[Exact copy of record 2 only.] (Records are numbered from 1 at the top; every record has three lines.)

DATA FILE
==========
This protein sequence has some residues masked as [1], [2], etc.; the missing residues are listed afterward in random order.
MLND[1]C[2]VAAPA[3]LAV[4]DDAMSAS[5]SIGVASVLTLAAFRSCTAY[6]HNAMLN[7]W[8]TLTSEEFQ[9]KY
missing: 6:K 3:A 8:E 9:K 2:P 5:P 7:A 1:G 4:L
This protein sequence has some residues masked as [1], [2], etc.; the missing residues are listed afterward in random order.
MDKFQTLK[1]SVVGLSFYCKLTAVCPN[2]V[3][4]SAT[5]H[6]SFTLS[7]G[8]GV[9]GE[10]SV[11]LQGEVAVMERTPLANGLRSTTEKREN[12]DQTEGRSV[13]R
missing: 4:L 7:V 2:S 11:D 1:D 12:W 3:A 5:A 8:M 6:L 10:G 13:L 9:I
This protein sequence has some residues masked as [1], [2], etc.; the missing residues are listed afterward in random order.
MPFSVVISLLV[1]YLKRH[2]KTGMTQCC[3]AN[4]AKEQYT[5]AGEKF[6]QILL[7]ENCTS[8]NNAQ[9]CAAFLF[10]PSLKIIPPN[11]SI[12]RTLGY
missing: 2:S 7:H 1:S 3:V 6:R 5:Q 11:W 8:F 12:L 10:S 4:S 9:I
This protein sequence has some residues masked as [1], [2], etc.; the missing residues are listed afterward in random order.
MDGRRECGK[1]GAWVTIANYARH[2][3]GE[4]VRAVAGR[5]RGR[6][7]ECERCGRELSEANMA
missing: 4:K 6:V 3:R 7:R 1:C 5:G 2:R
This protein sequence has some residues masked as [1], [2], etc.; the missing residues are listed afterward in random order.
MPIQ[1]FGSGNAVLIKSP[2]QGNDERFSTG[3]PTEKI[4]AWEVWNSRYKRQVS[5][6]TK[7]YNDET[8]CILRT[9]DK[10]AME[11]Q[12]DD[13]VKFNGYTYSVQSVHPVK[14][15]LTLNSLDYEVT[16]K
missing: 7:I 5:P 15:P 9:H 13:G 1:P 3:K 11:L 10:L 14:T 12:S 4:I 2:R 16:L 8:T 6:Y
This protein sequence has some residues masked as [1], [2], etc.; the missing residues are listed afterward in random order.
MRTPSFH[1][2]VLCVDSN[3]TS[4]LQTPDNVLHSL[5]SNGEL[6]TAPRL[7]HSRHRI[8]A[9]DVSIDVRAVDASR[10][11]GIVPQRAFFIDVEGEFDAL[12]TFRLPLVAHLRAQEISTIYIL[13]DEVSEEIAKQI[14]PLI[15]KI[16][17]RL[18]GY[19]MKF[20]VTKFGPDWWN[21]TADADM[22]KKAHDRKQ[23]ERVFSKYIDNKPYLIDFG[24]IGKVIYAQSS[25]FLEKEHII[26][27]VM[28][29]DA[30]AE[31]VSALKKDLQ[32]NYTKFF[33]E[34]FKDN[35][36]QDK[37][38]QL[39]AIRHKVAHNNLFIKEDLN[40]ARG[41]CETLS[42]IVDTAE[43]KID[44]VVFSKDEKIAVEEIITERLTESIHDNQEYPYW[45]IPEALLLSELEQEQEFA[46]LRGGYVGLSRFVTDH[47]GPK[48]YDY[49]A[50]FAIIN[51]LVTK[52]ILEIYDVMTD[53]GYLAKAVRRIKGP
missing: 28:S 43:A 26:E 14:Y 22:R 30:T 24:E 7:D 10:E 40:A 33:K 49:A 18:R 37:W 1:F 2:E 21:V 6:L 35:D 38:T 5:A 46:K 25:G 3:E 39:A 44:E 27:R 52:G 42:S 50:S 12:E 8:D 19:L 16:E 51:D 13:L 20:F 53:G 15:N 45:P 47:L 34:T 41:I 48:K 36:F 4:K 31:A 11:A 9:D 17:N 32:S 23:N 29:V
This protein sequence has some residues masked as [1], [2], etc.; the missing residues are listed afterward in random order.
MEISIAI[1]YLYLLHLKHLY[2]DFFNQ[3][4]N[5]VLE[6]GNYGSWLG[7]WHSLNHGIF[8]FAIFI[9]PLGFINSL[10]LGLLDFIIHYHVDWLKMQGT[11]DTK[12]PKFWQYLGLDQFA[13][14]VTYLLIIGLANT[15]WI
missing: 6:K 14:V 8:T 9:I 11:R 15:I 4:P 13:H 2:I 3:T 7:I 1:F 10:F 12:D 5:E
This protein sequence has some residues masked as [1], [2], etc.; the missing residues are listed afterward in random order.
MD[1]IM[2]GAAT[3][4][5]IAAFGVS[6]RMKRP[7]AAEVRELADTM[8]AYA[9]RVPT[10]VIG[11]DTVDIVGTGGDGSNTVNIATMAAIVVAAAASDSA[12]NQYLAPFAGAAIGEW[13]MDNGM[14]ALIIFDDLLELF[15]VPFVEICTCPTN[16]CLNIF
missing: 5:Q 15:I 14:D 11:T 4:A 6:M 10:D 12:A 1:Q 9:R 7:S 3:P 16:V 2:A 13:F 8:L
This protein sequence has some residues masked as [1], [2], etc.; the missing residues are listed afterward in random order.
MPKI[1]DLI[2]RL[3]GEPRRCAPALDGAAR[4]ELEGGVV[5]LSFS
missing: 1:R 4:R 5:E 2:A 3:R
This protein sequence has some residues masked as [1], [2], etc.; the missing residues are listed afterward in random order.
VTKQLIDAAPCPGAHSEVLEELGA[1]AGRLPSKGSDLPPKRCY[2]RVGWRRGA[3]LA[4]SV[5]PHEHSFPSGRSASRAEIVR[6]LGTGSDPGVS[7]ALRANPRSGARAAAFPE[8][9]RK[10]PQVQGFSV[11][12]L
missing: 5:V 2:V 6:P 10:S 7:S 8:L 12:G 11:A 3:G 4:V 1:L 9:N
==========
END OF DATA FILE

This protein sequence has some residues masked as [1], [2], etc.; the missing residues are listed afterward in random order.
MDKFQTLK[1]SVVGLSFYCKLTAVCPN[2]V[3][4]SAT[5]H[6]SFTLS[7]G[8]GV[9]GE[10]SV[11]LQGEVAVMERTPLANGLRSTTEKREN[12]DQTEGRSV[13]R
missing: 4:L 7:V 2:S 11:D 1:D 12:W 3:A 5:A 8:M 6:L 10:G 13:L 9:I